1. Can I sign a Power of Attorney if I have a disability?
Yes, you can have someone sign on your behalf, although there are special rules that apply, depending on the state where you live. In general, the person signing on someone else's behalf must be over 18 years and independent (that is, not named in the power of attorney).
2. I gave my nephew an Enduring Power of Attorney, does this include the power to make decisions about my medical treatment?
This will depend on the law in your state. It will also depend on your wishes that you have stated in the Enduring Power of Attorney. In some states, an Enduring Power of Attorney does not include decisions about medical treatment. A separate document may need to be made, such as an Appointment of Enduring Guardian.
3. Can I appoint more than one person as my Attorney?
In general, yes. You can appoint more than one person if you wish. You can appoint each person to make decisions separately (“severally”) or about all matters for which they will need to agree (“jointly”). However, in some states, such as Victoria, you can only appoint one person to make decisions about medical treatment.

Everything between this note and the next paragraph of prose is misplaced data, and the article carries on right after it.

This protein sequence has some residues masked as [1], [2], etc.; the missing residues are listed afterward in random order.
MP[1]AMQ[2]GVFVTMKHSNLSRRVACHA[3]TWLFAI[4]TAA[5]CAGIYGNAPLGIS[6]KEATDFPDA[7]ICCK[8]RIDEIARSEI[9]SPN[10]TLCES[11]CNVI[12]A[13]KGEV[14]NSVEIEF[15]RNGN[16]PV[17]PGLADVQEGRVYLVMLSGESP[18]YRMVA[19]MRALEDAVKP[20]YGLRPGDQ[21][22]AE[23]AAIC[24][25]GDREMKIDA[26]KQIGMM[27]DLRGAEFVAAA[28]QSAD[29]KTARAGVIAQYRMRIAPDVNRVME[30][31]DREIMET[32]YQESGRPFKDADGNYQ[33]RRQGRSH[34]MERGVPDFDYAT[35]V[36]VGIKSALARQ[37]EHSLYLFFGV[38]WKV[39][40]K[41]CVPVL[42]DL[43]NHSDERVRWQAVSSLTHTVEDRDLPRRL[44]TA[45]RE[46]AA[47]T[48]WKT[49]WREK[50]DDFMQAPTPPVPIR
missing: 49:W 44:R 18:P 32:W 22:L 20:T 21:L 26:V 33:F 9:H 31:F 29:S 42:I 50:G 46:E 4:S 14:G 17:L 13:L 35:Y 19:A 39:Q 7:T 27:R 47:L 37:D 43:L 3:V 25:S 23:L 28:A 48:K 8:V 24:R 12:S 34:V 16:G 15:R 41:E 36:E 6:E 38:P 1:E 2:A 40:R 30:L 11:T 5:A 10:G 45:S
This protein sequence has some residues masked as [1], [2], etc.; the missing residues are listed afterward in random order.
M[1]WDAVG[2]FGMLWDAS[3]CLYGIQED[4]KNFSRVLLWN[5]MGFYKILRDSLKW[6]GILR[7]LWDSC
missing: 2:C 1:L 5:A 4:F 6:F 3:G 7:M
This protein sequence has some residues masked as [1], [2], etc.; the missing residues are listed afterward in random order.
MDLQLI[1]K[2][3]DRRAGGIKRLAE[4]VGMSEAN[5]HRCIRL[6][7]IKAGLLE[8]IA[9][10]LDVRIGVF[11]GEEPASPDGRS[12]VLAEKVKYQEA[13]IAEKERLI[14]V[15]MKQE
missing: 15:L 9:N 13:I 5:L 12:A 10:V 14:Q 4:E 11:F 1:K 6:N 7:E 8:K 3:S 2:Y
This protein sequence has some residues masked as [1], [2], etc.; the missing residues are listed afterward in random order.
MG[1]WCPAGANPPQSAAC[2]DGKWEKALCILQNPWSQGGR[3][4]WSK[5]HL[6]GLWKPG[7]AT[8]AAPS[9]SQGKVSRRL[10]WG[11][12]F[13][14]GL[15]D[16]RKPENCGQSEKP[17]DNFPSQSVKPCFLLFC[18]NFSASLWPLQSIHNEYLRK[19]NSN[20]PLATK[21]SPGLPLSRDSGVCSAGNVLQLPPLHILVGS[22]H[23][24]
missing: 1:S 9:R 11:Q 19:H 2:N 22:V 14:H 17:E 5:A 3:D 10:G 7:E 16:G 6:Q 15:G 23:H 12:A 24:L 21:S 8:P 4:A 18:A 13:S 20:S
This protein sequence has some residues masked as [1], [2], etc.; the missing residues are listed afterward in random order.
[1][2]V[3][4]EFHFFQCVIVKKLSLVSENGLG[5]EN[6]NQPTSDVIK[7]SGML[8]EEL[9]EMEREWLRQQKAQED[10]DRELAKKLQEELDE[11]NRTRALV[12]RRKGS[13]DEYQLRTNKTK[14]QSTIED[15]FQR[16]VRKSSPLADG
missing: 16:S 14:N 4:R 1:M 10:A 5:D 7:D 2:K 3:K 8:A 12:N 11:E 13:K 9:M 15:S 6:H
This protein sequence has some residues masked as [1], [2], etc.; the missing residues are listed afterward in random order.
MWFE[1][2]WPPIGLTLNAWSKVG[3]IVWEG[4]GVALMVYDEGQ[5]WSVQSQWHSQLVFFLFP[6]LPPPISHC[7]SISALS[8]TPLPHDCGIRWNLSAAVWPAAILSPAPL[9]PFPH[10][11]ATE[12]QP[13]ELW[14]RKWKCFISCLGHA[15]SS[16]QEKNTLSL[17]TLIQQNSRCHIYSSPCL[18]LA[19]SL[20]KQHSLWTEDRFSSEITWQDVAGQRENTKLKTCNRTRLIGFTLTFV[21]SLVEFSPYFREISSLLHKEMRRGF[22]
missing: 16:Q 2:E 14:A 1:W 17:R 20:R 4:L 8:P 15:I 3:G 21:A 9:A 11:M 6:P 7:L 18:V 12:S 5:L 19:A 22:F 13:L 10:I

When appointing more than one Attorney, you should ensure that the persons you choose are capable of making decisions together, for example, if both your Attorneys live in different states in Australia, it might make it difficult for them to make decisions together.
4. Does a General Power of Attorney last after I have had an accident and I am unable to make decisions for myself?
No. A General Power of Attorney is automatically cancelled when you lose your decision-making ability. An Enduring Power of Attorney can be used for this purpose and will continue to operate should you ever lose decision making ability.
5. Can I choose anyone to be my Attorney?
An Attorney must:
- Be over 18 years of age;
- Be capable of managing your affairs; and
- Be someone you trust.
An Attorney must not:
- Be bankrupt or insolvent; or
- Be your paid carer or health care provider.
This article contains information of a general nature only and is not specific to your circumstances. This is not legal advice and should not be relied upon without independent legal or financial advice, specific to your circumstances.